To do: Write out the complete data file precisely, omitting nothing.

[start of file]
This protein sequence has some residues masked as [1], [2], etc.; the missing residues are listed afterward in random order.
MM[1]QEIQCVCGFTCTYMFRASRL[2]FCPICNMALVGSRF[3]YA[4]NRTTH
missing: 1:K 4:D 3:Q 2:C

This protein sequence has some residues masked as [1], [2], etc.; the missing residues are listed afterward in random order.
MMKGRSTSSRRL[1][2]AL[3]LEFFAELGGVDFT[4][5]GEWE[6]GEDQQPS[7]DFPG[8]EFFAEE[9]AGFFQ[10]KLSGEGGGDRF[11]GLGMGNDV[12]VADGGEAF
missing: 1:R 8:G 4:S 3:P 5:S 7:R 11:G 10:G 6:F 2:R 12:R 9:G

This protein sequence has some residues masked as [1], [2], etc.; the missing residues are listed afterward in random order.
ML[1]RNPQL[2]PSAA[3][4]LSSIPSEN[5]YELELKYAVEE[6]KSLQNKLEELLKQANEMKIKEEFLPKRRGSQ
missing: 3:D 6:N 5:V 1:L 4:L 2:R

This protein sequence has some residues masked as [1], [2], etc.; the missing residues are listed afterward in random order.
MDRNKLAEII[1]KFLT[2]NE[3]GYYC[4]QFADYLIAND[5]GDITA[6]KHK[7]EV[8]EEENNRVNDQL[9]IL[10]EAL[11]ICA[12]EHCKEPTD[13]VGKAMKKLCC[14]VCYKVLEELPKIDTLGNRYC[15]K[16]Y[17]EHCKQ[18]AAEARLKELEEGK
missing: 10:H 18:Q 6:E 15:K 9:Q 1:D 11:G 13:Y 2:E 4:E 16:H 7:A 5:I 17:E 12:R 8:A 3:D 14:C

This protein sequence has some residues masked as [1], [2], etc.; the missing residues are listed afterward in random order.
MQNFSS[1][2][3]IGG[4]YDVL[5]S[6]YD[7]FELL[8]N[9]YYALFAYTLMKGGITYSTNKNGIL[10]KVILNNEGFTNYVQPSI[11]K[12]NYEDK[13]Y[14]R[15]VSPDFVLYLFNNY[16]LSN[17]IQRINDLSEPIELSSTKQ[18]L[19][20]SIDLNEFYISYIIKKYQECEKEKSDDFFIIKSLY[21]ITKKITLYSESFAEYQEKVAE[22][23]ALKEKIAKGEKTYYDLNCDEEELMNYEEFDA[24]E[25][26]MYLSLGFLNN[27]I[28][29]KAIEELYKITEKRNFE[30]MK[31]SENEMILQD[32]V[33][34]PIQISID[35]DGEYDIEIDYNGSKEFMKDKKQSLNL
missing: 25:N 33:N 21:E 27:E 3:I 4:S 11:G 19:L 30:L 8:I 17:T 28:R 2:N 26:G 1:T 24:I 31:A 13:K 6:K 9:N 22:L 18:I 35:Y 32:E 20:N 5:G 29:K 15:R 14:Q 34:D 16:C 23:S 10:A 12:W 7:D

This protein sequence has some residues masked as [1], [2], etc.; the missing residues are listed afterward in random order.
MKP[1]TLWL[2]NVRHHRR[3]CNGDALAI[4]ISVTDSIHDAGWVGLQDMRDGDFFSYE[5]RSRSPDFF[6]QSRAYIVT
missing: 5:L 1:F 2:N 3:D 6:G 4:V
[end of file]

This protein sequence has some residues masked as [1], [2], etc.; the missing residues are listed afterward in random order.
MM[1]QEIQCVCGFTCTYMFRASRL[2]FCPICNMALVGSRF[3]YA[4]NRTTH
missing: 1:K 4:D 3:Q 2:C

This protein sequence has some residues masked as [1], [2], etc.; the missing residues are listed afterward in random order.
MMKGRSTSSRRL[1][2]AL[3]LEFFAELGGVDFT[4][5]GEWE[6]GEDQQPS[7]DFPG[8]EFFAEE[9]AGFFQ[10]KLSGEGGGDRF[11]GLGMGNDV[12]VADGGEAF
missing: 1:R 8:G 4:S 3:P 5:S 7:R 11:G 10:G 6:F 2:R 12:R 9:G

This protein sequence has some residues masked as [1], [2], etc.; the missing residues are listed afterward in random order.
ML[1]RNPQL[2]PSAA[3][4]LSSIPSEN[5]YELELKYAVEE[6]KSLQNKLEELLKQANEMKIKEEFLPKRRGSQ
missing: 3:D 6:N 5:V 1:L 4:L 2:R

This protein sequence has some residues masked as [1], [2], etc.; the missing residues are listed afterward in random order.
MDRNKLAEII[1]KFLT[2]NE[3]GYYC[4]QFADYLIAND[5]GDITA[6]KHK[7]EV[8]EEENNRVNDQL[9]IL[10]EAL[11]ICA[12]EHCKEPTD[13]VGKAMKKLCC[14]VCYKVLEELPKIDTLGNRYC[15]K[16]Y[17]EHCKQ[18]AAEARLKELEEGK
missing: 10:H 18:Q 6:E 15:K 9:Q 1:D 11:G 13:Y 2:E 4:E 16:H 7:A 5:I 17:E 12:R 8:A 3:D 14:C

This protein sequence has some residues masked as [1], [2], etc.; the missing residues are listed afterward in random order.
MQNFSS[1][2][3]IGG[4]YDVL[5]S[6]YD[7]FELL[8]N[9]YYALFAYTLMKGGITYSTNKNGIL[10]KVILNNEGFTNYVQPSI[11]K[12]NYEDK[13]Y[14]R[15]VSPDFVLYLFNNY[16]LSN[17]IQRINDLSEPIELSSTKQ[18]L[19][20]SIDLNEFYISYIIKKYQECEKEKSDDFFIIKSLY[21]ITKKITLYSESFAEYQEKVAE[22][23]ALKEKIAKGEKTYYDLNCDEEELMNYEEFDA[24]E[25][26]MYLSLGFLNN[27]I[28][29]KAIEELYKITEKRNFE[30]MK[31]SENEMILQD[32]V[33][34]PIQISID[35]DGEYDIEIDYNGSKEFMKDKKQSLNL
missing: 25:N 33:N 21:E 27:E 3:I 4:S 11:G 19:L 30:L 8:I 17:T 28:R 2:N 26:G 1:T 24:I 31:A 13:K 6:K 9:N 22:L 18:I 35:Y 32:E 20:N 5:G 29:K 15:R 14:Q 34:D 16:C 23:S 10:A 12:W 7:D

This protein sequence has some residues masked as [1], [2], etc.; the missing residues are listed afterward in random order.
MKP[1]TLWL[2]NVRHHRR[3]CNGDALAI[4]ISVTDSIHDAGWVGLQDMRDGDFFSYE[5]RSRSPDFF[6]QSRAYIVT
missing: 5:L 1:F 2:N 3:D 6:G 4:V